Healing Arts Web Design

Web Design

Why The Quality of your Website’s Code Matters

There are lots of ways to see a website project to completion. Some web designers do both design and coding work, and others will just design and have a developer turn their work into a functioning website. While it’s important to find a designer that can pull off the visual aspects of the project, it’s equally important to make sure that the website’s code is high quality.

This brings up a challenge:

Good Design is Easier to See Than Good Code

The design itself is the first thing we see as a website visitor and needs to be first-rate, taking into account important considerations like business objectives, branding, and marketing strategy. The design is visual and right there in front of us. It’s real and ready to be critiqued as effective or not.

On the other hand, the code that actually brings a website to life (HTML, CSS, PHP) are behind the scenes and out of sight. Unless you know how to look into these things, you’re at the mercy of your web developer to deliver a final product whose code is at the same level of quality as the design itself. So how can you be sure you’re getting a solid product?

Let’s Define ‘Quality Code’ First

  • Valid, organized, and up to date HTML and CSS
  • Follows modern web design best practices
  • Website loads quickly and looks good on all devices
  • Code is semantic and easy to update by other developers who have never seen the code
  • If using WordPress – PHP coding standards and WordPress best practices are followed
  • Plugins used are well-maintained, secure, and chosen carefully
  • Aaaaaand a ton of other technical stuff that should be done right

More Importantly, Here’s Why Good Code Matters

  • Security – it’s possible that no website is hack-proof, but solid code and best practices make for a good start
  • Ease of updating, especially in case you need to bring on another developer
  • Your site is less likely to break as web browsers change, meaning less maintenance costs
  • Accessibility for those with disabilities and on older, outdated browsers
  • Performance – good code makes your site load faster and more likely to rank higher in search engines
  • Flexibility – as your business model shifts your site will be cheaper to work with in the long run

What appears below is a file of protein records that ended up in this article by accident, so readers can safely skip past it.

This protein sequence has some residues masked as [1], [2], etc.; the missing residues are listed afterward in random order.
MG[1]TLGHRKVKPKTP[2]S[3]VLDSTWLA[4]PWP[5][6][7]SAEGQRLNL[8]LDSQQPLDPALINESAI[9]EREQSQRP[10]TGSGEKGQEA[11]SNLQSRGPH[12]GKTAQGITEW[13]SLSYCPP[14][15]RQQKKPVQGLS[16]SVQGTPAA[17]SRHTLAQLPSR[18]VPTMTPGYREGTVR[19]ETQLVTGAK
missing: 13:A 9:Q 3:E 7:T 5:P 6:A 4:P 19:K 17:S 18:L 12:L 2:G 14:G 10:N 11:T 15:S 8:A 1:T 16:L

• Ease of updating yourself – a good, customized CMS will make your site easier to maintain for you, the client, with no knowledge of  code

How Can I Make Sure my Website’s Code Is Solid?

Let’s look at this question from both a potential client’s point of view, and an existing website owner’s point of view.

If You Already Have a Website

First off, validate your HTML and CSS. Some errors are fine. In fact, part of pushing the envelope with new technologies means that the validator won’t recognize some of the newest properties and vendor prefixes that are used in HTML5 and CSS3. That’s fine. But if there are tons of errors in either the HTML or CSS validation, you might want to have your previous developer or a new developer take a look to make sure everything is ok.

Secondly, if your site is slow or other problems consistently arise, have someone take a look. Most good web developers will charge very little to peek under the hood and make sure there are no glaring errors. Some good tools for checking on performance bottlenecks are pingdom and yslow.

If You Are Thinking About Hiring a Web Developer

The keys here are reputation and examining past work. Finding a developer who has a reputation for doing quality work and is knowledgable about web standards as a whole is essential for getting quality code for your project.

Secondly, it’s important to know what kind of systems they have in place for their content management system – how easy do they make it to update the content of the websites they build? Are you going to need to call them every time you want to make a little change somewhere?

Third, what kind of relationship do they have with their existing clients? Ideally you want someone that is available in case any issues come up and will stand by their work if problems arise. Testimonials and references are a great way to gauge this.

Some Possible Questions to Ask a Developer You’re Thinking of Hiring

  • Do you follow W3C specifications for your HTML/CSS and what browser support do you offer? W3C standards using valid HTML5/CSS3
  • Are your sites responsive? (They better be…)
  • Validate some of their projects! If there are a lot of errors (5 to 10+), ask for clarification.
  • If you’re using WordPress as a CMS, what customizations do you make to the admin and how? (Developer Tip: custom metaboxes and custom post types are important)
  • What are your criteria for choosing plugins to install and how might you modify them? (Again you’re looking for future-proof modifications and high-quality plugins that have been updated recently)
  • How do you ensure that your sites will perform well? (Image size optimization, minimize number of external resources, CDN, reliable hosting, etc)
  • If using WordPress, who do you recommend for hosting? (They should be recommending a managed WordPress host, possibly from this list. If not, they should have a solid reason for it. Notable exceptions would be Amazon or VPS hosting if running a larger website)
  • How do you handle WordPress security, backups and updates? (This is why managed WordPress hosting is key)

This is only the beginning of ensuring that you are getting a well-built custom website, but it’s a great start!

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About the Author:

David is an experienced web designer and WordPress developer who runs Healing Arts Web, offering quality custom websites to small businesses and teachers. He is also a musician, avid disc golfer and espresso enthusiast.

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